• I see, so you are saying that you sometimes hear ほ with a sort of gutteral sound like at the start of jalapeño? – ericfromabeno Apr 15 '18 at 13:33
  • I'll tell you what I told my friends, who swore they heard me pronounce "ra ri ru re ro" with a "d" sound... if you're trying to speak, but you're in doubt about the "right" way, just pronounce the syllable with the straightest version of its romanicized notation. The actual Japanese sound may vary regionally, or contain sounds your mouth hasn't been trained to make yet, but as long as you don't mix up the a i u e o sound and use the wrong one, people will understand you. – ericfromabeno Apr 15 '18 at 13:39
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    Well, I do hear the ら row pronounced with a /d/-ish sound, especially at the start of an utterance or after ん. I think the deal is that, normally you flap or tap the tongue against the roof of the mouth, but you can't really do that if the tongue is already at the roof of the mouth (like with the start of an utterance). – Akiva Weinberger Apr 15 '18 at 14:43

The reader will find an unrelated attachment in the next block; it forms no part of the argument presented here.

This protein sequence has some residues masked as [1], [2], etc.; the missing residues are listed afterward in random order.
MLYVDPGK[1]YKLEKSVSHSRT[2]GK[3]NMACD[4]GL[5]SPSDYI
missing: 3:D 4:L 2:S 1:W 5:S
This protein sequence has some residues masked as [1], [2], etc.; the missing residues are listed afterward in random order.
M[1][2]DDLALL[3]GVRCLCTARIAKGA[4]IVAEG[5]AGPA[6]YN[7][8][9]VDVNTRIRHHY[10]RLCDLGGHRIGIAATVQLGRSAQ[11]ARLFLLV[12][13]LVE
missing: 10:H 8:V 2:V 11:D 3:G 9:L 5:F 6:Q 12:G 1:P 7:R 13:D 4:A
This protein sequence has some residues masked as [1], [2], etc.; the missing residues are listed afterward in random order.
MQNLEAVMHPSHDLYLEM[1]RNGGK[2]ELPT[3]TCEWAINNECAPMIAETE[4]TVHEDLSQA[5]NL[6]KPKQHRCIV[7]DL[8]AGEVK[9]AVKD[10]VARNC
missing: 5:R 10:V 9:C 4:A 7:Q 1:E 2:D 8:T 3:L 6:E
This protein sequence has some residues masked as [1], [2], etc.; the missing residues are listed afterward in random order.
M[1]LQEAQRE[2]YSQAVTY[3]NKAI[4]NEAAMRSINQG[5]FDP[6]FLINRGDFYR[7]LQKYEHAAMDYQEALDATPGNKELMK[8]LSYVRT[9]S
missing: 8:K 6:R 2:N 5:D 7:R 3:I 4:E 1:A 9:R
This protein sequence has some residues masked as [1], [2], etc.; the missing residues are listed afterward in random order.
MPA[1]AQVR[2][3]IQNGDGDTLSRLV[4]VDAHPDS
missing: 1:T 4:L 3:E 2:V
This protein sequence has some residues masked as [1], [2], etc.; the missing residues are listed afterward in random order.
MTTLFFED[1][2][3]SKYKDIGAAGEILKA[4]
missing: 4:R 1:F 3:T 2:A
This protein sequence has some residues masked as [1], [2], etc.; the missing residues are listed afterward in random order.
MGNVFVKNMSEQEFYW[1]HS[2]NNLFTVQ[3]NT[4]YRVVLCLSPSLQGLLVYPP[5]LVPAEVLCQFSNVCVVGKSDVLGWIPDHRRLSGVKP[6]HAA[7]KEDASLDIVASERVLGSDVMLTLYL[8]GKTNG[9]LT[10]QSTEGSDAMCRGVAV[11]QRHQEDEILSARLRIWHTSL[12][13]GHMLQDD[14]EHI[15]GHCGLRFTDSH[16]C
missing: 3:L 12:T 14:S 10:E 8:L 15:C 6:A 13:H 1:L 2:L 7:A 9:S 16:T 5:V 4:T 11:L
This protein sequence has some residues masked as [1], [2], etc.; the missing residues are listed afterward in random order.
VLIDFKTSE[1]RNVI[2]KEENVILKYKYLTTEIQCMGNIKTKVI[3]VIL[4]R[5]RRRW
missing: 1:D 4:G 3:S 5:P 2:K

• I agree, and I understood what my friends meant. Tongue position for ra ri ru re ro makes accidental "d" sounds possible. That's why I said if you're wondering what sound "should be made here", just go with a "simple" sound based on the romanized writing form. It won't be perfect but it won't suffer from confusion about what it's "supposed" to sound like. Rather than worry about "when to make ん sound like n, m, or ng, just pronounce it like "n" every time. eventually, you will learn which words sound more natural with "m" or slight "ng" sound, by experience. Until then, ん is n, and ほ is ho. – ericfromabeno Apr 15 '18 at 15:38

I somehow think you're complicating sounds fruitlessly. It is much simpler to understand what consonants commonly sound like, when learning your kana. Once you've mastered your Kana, you'll know what sounds are possible in Japanese, when spoken normally. Other alternative approximate pronunciations happen more or less on a per-speaker basis, though a few are regional variants, but should be understood to be equivalent to the "basic" sounds you would have learned. The only part where I could understand confusion is in sounds where two kana sound similar to each other, such as だ and ら.